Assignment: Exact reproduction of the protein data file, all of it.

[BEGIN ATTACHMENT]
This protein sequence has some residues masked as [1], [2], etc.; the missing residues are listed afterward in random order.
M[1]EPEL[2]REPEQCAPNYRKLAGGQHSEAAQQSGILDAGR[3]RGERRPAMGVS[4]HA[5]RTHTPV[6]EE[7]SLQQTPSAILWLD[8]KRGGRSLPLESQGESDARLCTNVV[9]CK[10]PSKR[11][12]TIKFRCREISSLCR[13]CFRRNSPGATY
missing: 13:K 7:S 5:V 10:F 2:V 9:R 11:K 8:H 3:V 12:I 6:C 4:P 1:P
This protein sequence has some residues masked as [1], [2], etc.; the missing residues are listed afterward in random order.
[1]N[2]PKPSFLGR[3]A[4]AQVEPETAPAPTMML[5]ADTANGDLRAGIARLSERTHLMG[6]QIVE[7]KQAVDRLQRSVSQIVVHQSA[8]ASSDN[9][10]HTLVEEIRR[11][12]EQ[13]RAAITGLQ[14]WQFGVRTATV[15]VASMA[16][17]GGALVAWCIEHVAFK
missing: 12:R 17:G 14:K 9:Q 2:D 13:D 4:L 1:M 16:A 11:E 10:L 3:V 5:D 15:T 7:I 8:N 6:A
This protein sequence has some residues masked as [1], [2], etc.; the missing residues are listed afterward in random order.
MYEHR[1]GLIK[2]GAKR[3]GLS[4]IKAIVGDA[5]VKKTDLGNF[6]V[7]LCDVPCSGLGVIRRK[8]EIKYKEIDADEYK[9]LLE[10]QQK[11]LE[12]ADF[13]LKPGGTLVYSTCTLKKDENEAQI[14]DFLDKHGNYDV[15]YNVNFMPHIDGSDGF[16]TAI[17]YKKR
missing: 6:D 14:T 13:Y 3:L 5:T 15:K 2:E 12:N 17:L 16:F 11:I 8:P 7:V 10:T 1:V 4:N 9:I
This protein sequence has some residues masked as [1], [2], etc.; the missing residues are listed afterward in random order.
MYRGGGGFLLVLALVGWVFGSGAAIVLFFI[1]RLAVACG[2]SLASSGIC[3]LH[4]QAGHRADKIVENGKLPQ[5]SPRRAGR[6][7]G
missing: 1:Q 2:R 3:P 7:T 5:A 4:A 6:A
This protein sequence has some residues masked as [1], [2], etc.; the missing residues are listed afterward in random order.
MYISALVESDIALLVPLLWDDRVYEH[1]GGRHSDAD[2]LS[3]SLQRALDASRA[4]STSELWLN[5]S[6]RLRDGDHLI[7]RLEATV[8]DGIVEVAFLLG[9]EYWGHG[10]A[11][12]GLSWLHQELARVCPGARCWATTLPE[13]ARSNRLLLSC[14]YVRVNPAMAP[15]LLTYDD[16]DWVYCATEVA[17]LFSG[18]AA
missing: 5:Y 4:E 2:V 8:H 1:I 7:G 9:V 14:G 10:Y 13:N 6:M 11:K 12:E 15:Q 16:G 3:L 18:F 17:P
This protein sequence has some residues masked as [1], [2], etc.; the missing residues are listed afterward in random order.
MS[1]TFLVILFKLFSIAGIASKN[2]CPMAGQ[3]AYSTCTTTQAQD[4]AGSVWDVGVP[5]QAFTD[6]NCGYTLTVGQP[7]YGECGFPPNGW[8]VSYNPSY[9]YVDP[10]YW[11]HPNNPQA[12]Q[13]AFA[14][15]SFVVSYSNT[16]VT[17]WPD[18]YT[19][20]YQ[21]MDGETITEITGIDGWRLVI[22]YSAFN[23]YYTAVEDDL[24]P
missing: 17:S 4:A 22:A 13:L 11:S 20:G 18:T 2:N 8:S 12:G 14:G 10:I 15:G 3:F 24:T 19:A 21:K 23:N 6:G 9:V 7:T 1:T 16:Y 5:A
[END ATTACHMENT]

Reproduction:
This protein sequence has some residues masked as [1], [2], etc.; the missing residues are listed afterward in random order.
M[1]EPEL[2]REPEQCAPNYRKLAGGQHSEAAQQSGILDAGR[3]RGERRPAMGVS[4]HA[5]RTHTPV[6]EE[7]SLQQTPSAILWLD[8]KRGGRSLPLESQGESDARLCTNVV[9]CK[10]PSKR[11][12]TIKFRCREISSLCR[13]CFRRNSPGATY
missing: 13:K 7:S 5:V 10:F 2:V 9:R 11:K 8:H 3:V 12:I 6:C 4:P 1:P
This protein sequence has some residues masked as [1], [2], etc.; the missing residues are listed afterward in random order.
[1]N[2]PKPSFLGR[3]A[4]AQVEPETAPAPTMML[5]ADTANGDLRAGIARLSERTHLMG[6]QIVE[7]KQAVDRLQRSVSQIVVHQSA[8]ASSDN[9][10]HTLVEEIRR[11][12]EQ[13]RAAITGLQ[14]WQFGVRTATV[15]VASMA[16][17]GGALVAWCIEHVAFK
missing: 12:R 17:G 14:K 9:Q 2:D 13:D 4:L 1:M 16:A 11:E 10:L 3:V 5:D 15:T 7:I 8:N 6:A
This protein sequence has some residues masked as [1], [2], etc.; the missing residues are listed afterward in random order.
MYEHR[1]GLIK[2]GAKR[3]GLS[4]IKAIVGDA[5]VKKTDLGNF[6]V[7]LCDVPCSGLGVIRRK[8]EIKYKEIDADEYK[9]LLE[10]QQK[11]LE[12]ADF[13]LKPGGTLVYSTCTLKKDENEAQI[14]DFLDKHGNYDV[15]YNVNFMPHIDGSDGF[16]TAI[17]YKKR
missing: 6:D 14:T 13:Y 3:L 5:T 15:K 2:E 12:N 17:L 16:F 11:I 8:P 7:V 10:T 1:V 4:N 9:I
This protein sequence has some residues masked as [1], [2], etc.; the missing residues are listed afterward in random order.
MYRGGGGFLLVLALVGWVFGSGAAIVLFFI[1]RLAVACG[2]SLASSGIC[3]LH[4]QAGHRADKIVENGKLPQ[5]SPRRAGR[6][7]G
missing: 1:Q 2:R 3:P 7:T 5:A 4:A 6:A
This protein sequence has some residues masked as [1], [2], etc.; the missing residues are listed afterward in random order.
MYISALVESDIALLVPLLWDDRVYEH[1]GGRHSDAD[2]LS[3]SLQRALDASRA[4]STSELWLN[5]S[6]RLRDGDHLI[7]RLEATV[8]DGIVEVAFLLG[9]EYWGHG[10]A[11][12]GLSWLHQELARVCPGARCWATTLPE[13]ARSNRLLLSC[14]YVRVNPAMAP[15]LLTYDD[16]DWVYCATEVA[17]LFSG[18]AA
missing: 5:Y 4:E 2:V 8:H 1:I 7:G 9:V 14:G 10:Y 13:N 6:M 11:K 12:E 15:Q 16:G 3:L 18:F 17:P
This protein sequence has some residues masked as [1], [2], etc.; the missing residues are listed afterward in random order.
MS[1]TFLVILFKLFSIAGIASKN[2]CPMAGQ[3]AYSTCTTTQAQD[4]AGSVWDVGVP[5]QAFTD[6]NCGYTLTVGQP[7]YGECGFPPNGW[8]VSYNPSY[9]YVDP[10]YW[11]HPNNPQA[12]Q[13]AFA[14][15]SFVVSYSNT[16]VT[17]WPD[18]YT[19][20]YQ[21]MDGETITEITGIDGWRLVI[22]YSAFN[23]YYTAVEDDL[24]P
missing: 17:S 4:A 22:A 13:L 11:S 20:G 18:T 2:N 8:S 12:G 14:G 10:I 15:G 3:F 24:T 19:A 21:K 23:N 6:G 9:V 7:T 1:T 16:Y 5:A